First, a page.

How Useful Is Social Media in Recruiting?
Attorneys may frown and recruiting leaders may shake their heads, but most hiring managers check out the social media profiles of job applicants anyway.
Specifically, 71% of American hiring decision-makers believe that looking at social media is an effective way to screen applicants, according to a Harris Poll survey commissioned by the staffing company Express Employment Professionals, based in Oklahoma City, Okla. Almost as many, 67%, said they use social networking to research candidates. More than half of those found something in their digital travels that caused them not to proceed on the recruiting journey with a particular hire.
The numbers aren’t surprising. In 2015, 93% of employers said they checked out applicants on social media, reported Toronto-based Workopolis. In 2018, 70% of the employers surveyed by Chicago-headquartered CareerBuilder said the same thing.
Should You or Shouldn't You: Social Media as a Recruiting Tool
“I do believe social media is a good screening tool to see how the candidate communicates with others in an informal setting and also as a way to screen for potential red flags,” said one staffing executive. He added that such screening should be used along with other tools, such as resumes and references.
However, another executive disagreed. “I have many friends, family and acquaintances who I would absolutely screen out for a position by looking at their social media profiles,” she said. “But I also know they have been incredibly successful in their careers.” People use social media “to express ideas, beliefs and behaviors they would never take into the work environment,” she said.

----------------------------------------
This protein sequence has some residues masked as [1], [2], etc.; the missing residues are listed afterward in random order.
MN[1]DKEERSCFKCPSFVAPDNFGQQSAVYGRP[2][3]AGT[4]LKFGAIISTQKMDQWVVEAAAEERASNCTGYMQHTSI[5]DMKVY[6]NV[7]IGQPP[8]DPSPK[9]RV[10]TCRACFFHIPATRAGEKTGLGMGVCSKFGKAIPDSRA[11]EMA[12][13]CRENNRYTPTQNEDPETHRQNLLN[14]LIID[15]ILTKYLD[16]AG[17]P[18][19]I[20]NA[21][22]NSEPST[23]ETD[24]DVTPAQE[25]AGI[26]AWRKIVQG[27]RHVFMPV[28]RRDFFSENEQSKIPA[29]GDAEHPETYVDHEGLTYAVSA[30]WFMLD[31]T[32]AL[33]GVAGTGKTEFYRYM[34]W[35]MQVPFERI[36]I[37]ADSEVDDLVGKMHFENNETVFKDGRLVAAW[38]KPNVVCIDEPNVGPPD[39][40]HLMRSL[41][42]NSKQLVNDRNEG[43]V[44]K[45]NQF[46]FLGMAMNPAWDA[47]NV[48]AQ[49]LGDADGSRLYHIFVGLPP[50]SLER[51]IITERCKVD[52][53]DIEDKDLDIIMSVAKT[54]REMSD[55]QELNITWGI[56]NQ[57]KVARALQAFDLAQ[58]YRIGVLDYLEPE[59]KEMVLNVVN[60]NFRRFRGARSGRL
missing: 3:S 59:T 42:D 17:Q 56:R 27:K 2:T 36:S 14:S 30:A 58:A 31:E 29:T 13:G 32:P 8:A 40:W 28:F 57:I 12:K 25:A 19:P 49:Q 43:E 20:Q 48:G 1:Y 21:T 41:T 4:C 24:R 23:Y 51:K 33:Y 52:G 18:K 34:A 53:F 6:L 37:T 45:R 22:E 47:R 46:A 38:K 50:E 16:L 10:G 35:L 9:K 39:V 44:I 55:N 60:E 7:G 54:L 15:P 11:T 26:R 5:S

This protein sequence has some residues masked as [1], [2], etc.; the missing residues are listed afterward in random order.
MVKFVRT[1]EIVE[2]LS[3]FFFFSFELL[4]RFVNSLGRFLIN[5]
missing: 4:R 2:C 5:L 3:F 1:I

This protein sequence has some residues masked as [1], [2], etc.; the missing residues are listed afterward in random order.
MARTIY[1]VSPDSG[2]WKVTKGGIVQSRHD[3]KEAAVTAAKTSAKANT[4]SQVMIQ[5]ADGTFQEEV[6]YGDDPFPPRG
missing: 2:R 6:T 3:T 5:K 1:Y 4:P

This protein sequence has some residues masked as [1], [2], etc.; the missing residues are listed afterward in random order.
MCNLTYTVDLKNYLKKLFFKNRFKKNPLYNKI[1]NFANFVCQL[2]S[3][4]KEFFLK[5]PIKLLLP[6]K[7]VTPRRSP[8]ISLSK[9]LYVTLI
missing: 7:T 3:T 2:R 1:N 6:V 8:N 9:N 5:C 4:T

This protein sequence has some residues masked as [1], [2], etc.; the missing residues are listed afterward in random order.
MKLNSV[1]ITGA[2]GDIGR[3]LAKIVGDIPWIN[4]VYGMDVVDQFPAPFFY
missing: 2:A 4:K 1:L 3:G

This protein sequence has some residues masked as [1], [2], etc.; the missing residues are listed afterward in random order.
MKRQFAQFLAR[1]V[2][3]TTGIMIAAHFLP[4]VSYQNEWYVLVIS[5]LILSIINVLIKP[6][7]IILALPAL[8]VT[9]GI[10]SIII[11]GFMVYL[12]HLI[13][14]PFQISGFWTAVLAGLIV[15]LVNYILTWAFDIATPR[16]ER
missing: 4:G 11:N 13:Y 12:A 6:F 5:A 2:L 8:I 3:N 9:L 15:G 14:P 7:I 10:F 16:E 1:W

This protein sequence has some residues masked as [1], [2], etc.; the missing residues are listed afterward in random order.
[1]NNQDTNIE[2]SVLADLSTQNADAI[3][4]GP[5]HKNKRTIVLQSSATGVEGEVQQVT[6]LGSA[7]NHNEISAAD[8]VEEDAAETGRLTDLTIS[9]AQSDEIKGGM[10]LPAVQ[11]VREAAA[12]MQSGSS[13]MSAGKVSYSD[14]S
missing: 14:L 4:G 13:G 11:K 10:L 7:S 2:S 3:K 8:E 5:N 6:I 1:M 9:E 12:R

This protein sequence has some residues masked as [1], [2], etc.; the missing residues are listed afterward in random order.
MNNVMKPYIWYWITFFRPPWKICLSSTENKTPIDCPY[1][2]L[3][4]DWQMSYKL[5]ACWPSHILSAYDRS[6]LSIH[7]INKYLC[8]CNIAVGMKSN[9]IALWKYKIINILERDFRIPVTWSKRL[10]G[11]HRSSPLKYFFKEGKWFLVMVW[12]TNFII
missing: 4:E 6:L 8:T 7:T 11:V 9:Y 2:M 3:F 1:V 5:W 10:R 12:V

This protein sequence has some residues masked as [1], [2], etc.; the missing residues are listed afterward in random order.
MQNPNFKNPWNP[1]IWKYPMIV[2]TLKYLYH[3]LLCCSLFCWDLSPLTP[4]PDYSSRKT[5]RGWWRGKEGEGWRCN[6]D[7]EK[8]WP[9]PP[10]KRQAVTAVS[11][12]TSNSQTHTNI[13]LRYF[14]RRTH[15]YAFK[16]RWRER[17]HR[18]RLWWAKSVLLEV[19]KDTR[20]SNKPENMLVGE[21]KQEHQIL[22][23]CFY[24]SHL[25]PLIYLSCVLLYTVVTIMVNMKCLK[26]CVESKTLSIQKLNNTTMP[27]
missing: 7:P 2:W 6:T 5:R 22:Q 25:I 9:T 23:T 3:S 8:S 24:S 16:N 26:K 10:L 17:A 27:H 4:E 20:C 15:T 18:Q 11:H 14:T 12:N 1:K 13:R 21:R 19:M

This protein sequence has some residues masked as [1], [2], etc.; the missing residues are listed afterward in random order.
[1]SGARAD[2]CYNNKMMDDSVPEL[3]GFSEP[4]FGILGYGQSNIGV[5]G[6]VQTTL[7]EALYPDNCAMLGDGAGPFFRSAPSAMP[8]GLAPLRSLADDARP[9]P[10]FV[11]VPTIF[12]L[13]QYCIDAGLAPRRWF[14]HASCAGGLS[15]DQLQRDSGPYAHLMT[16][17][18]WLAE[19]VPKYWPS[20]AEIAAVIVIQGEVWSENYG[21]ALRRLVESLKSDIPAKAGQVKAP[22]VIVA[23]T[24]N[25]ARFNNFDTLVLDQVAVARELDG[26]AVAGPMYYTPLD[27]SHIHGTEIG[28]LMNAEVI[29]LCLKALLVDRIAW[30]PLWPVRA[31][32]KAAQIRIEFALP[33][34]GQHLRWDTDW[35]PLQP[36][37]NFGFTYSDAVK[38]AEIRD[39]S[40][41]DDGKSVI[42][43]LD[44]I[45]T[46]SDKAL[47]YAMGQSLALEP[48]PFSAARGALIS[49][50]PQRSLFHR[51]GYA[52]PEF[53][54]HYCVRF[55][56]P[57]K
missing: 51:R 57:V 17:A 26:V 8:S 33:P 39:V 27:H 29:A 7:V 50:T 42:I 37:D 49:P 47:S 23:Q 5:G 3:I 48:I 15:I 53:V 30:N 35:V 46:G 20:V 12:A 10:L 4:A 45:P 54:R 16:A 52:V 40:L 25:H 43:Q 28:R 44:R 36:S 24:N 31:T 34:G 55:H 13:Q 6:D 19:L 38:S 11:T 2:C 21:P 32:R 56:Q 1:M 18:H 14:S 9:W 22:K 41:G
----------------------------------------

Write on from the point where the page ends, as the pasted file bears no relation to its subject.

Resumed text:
Given that kind of thinking, it’s not surprising that job seekers can be at a disadvantage if they don’t maintain an online presence, the Harris Poll found. Some 21% of hiring managers said they’re not likely to consider candidates who don’t have social media profiles. But that’s low compared to other measures – the CareerBuilder survey found 47% of employers wouldn’t interview a candidate who wasn’t online, for example. Being invisible, employers say, leaves the impression a candidate “has something to hide,” according to Business News Daily.
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Social Media Not a Good Predictor of Job Performance
The fact social media is popular among recruiting and hiring managers doesn’t mean their instincts about it are correct. In fact, a recent study concludes that it isn’t a particularly effective hiring tool. That’s a red flag for recruiters who may rely on the channel as a part of their campaigns.
The study, conducted by the hiring platform Modern Hire, which is based in Cleveland and Delafield, Wisc., found that a sales candidate’s LinkedIn profile doesn’t strongly correlate with their actual sales performance. That means using LinkedIn profiles for candidate selection and vetting isn’t predictive of how well they’ll do on the job.